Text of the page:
Taking someone's life is a moral dilemma as old as time. Weighing the issue can quickly become like opening Pandora's Box: Is it okay to kill another human being? And if it is, when is it okay, and under what circumstances? Who decides what is okay and what isn't? … And the list goes on.

Note: An in-depth look at how opposing sides view the complex issue of Oklahoma's death penalty, as voters prepare to decide State Question 776 –– on the ballot Nov. 8.

Taking someone's life is a moral dilemma as old as time. Weighing the issue can quickly become like opening Pandora's Box: Is it okay to kill another human being? And if it is, when is it okay, and under what circumstances? Who decides what is okay and what isn't? … And the list goes on.

The controversy is clear –– and the answers may not come easy –– but the state will have to address the topic soon.

In just a matter of weeks, Oklahoma voters are going to have to choose one side of the fence as they consider the hot-button issue in November.

If passed, State Question 776 would add a new section to the Oklahoma Constitution. It states that all death penalty statutes are in effect and that methods of execution can be changed. It also states that the death penalty is not cruel and unusual punishment.

The real struggle for much of society, some believe, lies within one's perception of why the practice actually exists: is the use of the death penalty for vengeance or discipline?

State Sen. Anthony Sykes, R-District 24, the amendment's chief sponsor, said the measure is designed to preserve capital punishment for the worst criminals, according to ballotpedia.org.

Sykes said, “We have an obligation to the people of Oklahoma to ensure that we can effectively enforce the death penalty. Oklahomans strongly support the death penalty, and it is critical that we protect our ability to enforce it.”

But, some argue the death penalty itself is 'infliction of cruel and unusual punishment.'

Dr. Matthew Arbo, Oklahoma Baptist University (OBU) assistant professor of biblical and theological studies, opposes the death penalty on the grounds that it is vengeance-based and degrading.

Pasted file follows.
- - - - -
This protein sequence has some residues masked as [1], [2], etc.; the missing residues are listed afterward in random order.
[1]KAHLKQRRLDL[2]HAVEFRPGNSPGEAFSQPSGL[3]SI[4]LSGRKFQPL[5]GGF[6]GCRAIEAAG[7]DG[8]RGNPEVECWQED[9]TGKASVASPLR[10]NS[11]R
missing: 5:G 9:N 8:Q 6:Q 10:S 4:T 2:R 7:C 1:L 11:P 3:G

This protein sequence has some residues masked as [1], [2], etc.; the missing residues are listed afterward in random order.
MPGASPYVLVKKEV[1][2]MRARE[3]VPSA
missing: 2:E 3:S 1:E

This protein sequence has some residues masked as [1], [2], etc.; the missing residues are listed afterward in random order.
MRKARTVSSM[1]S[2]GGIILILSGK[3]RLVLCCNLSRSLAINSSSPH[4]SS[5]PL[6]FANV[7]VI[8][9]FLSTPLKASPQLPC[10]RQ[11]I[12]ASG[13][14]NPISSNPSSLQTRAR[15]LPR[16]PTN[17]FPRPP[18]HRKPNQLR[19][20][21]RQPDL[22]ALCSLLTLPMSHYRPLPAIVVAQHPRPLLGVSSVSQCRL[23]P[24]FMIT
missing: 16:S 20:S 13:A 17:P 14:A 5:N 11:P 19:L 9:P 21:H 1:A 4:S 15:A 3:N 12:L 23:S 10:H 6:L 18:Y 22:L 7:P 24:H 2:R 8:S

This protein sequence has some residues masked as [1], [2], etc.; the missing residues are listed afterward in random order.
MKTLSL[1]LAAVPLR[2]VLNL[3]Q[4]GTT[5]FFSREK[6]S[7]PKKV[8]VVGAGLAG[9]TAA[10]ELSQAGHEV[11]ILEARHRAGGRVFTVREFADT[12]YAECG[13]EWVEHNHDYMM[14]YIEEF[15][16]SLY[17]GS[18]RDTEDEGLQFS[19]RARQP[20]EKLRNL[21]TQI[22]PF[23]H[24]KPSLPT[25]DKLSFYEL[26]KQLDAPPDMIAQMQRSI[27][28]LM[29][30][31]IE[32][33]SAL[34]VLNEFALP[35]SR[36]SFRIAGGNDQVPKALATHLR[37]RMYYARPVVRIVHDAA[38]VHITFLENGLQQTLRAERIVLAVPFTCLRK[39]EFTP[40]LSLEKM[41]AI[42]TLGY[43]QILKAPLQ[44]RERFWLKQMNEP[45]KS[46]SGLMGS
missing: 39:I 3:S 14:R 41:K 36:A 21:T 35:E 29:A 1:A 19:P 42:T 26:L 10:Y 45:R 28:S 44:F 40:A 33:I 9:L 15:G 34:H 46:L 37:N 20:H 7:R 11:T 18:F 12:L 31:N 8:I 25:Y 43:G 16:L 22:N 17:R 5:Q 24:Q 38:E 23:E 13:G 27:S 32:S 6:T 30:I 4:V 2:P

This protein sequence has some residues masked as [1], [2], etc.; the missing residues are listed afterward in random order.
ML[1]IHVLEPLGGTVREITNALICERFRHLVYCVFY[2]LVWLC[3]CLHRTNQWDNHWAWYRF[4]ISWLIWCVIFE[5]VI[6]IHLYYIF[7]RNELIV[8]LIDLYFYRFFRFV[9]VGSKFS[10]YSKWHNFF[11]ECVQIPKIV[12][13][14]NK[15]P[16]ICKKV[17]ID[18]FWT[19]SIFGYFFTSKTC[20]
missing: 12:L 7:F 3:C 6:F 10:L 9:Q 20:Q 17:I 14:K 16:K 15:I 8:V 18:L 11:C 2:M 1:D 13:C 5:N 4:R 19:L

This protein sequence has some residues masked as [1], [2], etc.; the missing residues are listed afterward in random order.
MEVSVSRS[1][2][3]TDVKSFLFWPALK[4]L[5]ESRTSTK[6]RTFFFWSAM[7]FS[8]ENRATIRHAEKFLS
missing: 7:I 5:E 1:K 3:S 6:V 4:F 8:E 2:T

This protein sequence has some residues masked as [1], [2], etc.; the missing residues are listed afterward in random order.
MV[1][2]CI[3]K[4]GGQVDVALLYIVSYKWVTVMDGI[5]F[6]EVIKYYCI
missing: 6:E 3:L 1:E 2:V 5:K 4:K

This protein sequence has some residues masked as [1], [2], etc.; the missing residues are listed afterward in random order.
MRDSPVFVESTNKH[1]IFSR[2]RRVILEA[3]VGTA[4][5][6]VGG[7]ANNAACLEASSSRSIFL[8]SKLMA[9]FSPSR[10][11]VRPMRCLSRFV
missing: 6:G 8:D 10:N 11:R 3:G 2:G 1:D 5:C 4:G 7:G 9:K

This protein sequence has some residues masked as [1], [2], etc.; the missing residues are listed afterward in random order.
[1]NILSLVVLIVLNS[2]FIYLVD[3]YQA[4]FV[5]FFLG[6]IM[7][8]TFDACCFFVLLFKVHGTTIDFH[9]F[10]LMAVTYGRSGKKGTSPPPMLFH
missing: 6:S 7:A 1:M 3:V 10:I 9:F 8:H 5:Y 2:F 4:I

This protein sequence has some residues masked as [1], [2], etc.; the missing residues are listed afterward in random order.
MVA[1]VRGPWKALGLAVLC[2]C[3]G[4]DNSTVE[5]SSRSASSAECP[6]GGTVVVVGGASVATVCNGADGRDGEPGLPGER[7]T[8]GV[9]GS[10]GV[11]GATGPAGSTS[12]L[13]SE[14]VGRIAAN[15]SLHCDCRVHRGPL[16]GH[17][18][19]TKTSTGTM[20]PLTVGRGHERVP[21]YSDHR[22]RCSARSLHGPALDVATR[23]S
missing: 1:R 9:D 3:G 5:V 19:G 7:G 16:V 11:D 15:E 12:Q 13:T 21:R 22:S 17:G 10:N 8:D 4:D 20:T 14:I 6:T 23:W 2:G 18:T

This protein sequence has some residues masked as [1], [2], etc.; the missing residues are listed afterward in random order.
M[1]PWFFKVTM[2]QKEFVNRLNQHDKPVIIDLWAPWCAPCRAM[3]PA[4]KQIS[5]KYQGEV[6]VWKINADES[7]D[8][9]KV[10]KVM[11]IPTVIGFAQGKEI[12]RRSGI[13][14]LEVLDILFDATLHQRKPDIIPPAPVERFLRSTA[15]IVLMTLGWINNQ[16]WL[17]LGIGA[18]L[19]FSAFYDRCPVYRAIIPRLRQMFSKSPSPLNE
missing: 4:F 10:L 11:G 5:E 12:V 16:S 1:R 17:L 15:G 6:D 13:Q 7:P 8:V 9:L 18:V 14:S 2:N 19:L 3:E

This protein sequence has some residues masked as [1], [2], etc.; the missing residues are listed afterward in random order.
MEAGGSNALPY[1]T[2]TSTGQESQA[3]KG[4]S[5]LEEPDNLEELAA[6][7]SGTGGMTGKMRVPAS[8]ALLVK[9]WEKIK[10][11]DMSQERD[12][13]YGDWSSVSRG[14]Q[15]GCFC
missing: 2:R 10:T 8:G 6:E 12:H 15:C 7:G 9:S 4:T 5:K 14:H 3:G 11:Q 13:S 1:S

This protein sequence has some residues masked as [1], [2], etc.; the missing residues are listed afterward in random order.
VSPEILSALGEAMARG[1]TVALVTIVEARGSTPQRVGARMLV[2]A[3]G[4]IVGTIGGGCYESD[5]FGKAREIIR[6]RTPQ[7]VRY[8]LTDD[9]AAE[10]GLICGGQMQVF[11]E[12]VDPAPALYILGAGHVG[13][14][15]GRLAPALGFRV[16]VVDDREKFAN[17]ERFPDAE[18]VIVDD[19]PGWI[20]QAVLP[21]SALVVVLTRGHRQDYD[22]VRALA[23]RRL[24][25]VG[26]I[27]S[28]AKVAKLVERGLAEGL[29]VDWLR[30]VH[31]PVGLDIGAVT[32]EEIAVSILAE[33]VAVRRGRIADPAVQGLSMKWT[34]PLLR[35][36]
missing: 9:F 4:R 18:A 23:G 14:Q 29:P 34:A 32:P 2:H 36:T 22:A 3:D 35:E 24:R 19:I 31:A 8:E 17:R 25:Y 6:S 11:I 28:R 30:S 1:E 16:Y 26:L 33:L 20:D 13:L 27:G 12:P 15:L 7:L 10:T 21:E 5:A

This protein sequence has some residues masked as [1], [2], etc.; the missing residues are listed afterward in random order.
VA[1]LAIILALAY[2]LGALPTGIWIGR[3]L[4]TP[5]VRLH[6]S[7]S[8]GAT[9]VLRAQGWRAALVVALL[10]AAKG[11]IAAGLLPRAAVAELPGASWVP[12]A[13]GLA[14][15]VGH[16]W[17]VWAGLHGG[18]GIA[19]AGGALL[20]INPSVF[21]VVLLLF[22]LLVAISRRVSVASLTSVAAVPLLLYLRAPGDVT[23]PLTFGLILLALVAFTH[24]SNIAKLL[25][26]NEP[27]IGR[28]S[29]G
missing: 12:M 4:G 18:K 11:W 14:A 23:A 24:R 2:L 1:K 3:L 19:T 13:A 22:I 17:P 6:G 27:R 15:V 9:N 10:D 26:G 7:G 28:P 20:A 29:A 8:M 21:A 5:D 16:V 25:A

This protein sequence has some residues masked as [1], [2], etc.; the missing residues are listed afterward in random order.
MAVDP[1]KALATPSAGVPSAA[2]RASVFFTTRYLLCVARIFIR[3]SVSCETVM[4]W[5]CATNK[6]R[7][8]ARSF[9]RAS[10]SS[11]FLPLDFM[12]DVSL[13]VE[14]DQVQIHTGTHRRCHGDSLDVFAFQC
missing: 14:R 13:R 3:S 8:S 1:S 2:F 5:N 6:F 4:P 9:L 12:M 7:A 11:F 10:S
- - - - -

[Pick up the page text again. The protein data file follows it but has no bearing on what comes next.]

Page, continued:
“We have a tremendous capacity to lock away criminals,” he said. “That is a luxury people during the Old Testament days didn't have.”

From the pro death-penalty perspective, Dr. Galen Jones, OBU assistant professor of church planting and Floyd K. Clark chair of Christian leadership, said he supports the practice as a just form of discipline.

Following through with the consequences of one's wrongdoing is necessary, he said.

“The question of capital punishment has long been divisive within the Christian Church,” Dr. Tawa Anderson, OBU assistant professor of philosophy, said. “Some Christian philosophers and theologians support the death penalty, arguing that it is commanded in the Old Testament law and tacitly approved in New Testament passages like Romans 13:1-5. Others argue that the Old Testament approval of the death penalty is overridden by the New Testament fulfillment of the law in Christ and commands given to Christians to eschew violence in favor of divine justice and mercy.”

On one hand, Anderson said, some Christians point to the depths of evil and suffering caused by capital crimes, and insist that the only satisfactory and fitting expression of justice is the death penalty.

“On the other hand, other Christians insist that the need to provide second chances, even to capital criminals, combined with past evidence of wrongful convictions and executions, demonstrate that it is time to do away with the death penalty,” he said.

California and Nebraska also have death penalty measures on the Nov. 8 ballot.

As of August, the death penalty is legal in 30 states, and illegal in 20, according to Deathpenaltyinfo.org.

Background

A simple majority vote was required in both chambers of the Oklahoma Legislature in order to place the proposed constitutional amendment on the ballot. On March 9, 2015, the Oklahoma House of Representatives passed the measure, known in the legislature as Senate Joint Resolution 31 (SJR 31), with 80 members voting in favor and 10 voting in opposition. The Oklahoma Senate approved the measure on April 9, 2015, with 44 representatives in favor and none against. It was filed with the Oklahoma Secretary of State on April 13, 2015.

You can reach Vicky O. Misa at (405) 214-3962.